Vivek Vaidya – 3 Things Our Local Car Brands Should Have, But Probably Don’t

MARKET INSIGHTS

Vivek Vaidya – 3 Things Our Local Car Brands Should Have, But Probably Don’t

Frost & Sullivan’s Vivek Vaidya, who knows all about vehicular trends, tells AWANI Review’s Luqman Hariz that perhaps they should look over their shoulders to keep an eagle eye on the competition by not underestimating the disruptors.

Vivek Vaidya is the auto guy. For the fifth year on the trot, he’s in Kuala Lumpur again to present his company’s Automotive Outlook for 2018

Vivek is Frost & Sullivan’s Senior Vice President for Mobility - a seasoned analyst, having observed and studied the auto markets of Japan, South Korea, Australia, New Zealand and ASEAN for the past 12 years.

In the two-hour-or-so briefing to journalists on January 9, 2018 he explained why Frost & Sullivan expects the auto market to gather steam again in 2018, after a somewhat slow 2017 and challenging 2016.

The consultancy company expects Malaysia’s Total Industry Volume (TIV) to grow another two percent in 2018, to 601,000 units.

For the uninitiated, the less fancy term for TIV is the total vehicles sold. In 2017, it was 589,209 units.

He said the strengthening ringgit, rising consumer confidence and the release of new models will all collectively keep Malaysians interested enough to buy new cars.

But to me, what’s perhaps the most memorable was what he said to me a day after the briefing, when he dropped in at the AWANI studios for a more in-depth interview.

For me, I see Frost & Sullivan as the expert in building a brand. And I see Vivek as the expert of the auto sector. So for my last question to him in the interview, I tried to combine those two things.

And I asked him: In today’s world, what makes a good car brand?

Vivek said, it’s down to three things. And no, whether or not a car is an expensive, luxury car is irrelevant.

Customers now demand connectivity everywhere they go. A typical car driver spends about 3 to 4 hours in their cars on a daily basis

“Number one is whether you have green technology. The drive now is towards zero tailpipe emission,” he answered.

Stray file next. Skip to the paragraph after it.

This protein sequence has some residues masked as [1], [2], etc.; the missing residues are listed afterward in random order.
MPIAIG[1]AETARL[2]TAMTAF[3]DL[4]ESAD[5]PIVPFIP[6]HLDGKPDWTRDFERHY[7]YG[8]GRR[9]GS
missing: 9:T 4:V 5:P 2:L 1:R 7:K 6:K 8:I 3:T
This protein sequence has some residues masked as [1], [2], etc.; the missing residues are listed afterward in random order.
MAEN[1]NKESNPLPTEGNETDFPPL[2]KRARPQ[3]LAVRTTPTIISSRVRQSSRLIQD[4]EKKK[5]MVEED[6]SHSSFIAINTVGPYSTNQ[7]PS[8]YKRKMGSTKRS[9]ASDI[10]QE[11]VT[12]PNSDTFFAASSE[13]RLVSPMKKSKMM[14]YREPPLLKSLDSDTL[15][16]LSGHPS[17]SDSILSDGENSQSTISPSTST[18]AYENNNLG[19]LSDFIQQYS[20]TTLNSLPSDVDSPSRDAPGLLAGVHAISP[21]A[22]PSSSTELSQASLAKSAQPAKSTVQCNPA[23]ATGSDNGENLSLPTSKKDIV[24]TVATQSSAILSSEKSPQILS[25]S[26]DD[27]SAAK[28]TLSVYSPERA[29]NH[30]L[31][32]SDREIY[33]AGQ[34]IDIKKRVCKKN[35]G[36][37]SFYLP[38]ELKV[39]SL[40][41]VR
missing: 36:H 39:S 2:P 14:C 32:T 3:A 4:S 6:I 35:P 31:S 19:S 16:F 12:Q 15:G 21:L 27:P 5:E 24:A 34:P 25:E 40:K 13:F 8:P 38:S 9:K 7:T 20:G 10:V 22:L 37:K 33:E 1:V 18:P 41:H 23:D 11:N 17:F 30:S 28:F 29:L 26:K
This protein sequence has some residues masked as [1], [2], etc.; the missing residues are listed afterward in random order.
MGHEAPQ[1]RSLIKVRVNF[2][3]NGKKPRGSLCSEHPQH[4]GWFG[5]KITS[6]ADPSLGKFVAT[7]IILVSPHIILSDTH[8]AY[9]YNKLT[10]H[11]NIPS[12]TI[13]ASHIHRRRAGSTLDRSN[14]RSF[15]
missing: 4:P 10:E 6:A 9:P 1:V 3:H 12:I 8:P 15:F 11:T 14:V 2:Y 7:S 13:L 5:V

He said batteries would be the most common option, while using liquid hydrogen fuel would be ‘the top of the technology’ – but he says it can be simpler than that.

“If you’re able to just continuously reduce the emission that comes out of your car, it’s going to be a key success factor,” he said.

The second is a more obvious factor.

“The second key success factor is how safe your car is. Most of the brands have a vision that they should have zero accidents, that their vehicles should be safe enough that it doesn’t get involved in accidents (at all),” he said.

I wasn’t sure whether that is possible, but I let him continue. And I’m glad I did, because the third part is the most interesting one.

“From the customer’s point of view, a car has to be a connected car.

“Customers now demand connectivity everywhere they go. A typical car driver spends about 3 to 4 hours in their cars on a daily basis.

“So the connectivity of the car is important for them,” he says.

It’s interesting indeed, because this is the element that seems to be overlooked by a lot of car brands at the moment, especially our local ones.

And in a more competitive world where local car brands have no choice but to gradually increase their prices, they need all the edge they can get over international brands to survive the market.

Whether or not Proton or Perodua will go big with their cars’ connectivity will remain to be seen, it’s a safe bet that they should, sooner rather than later.

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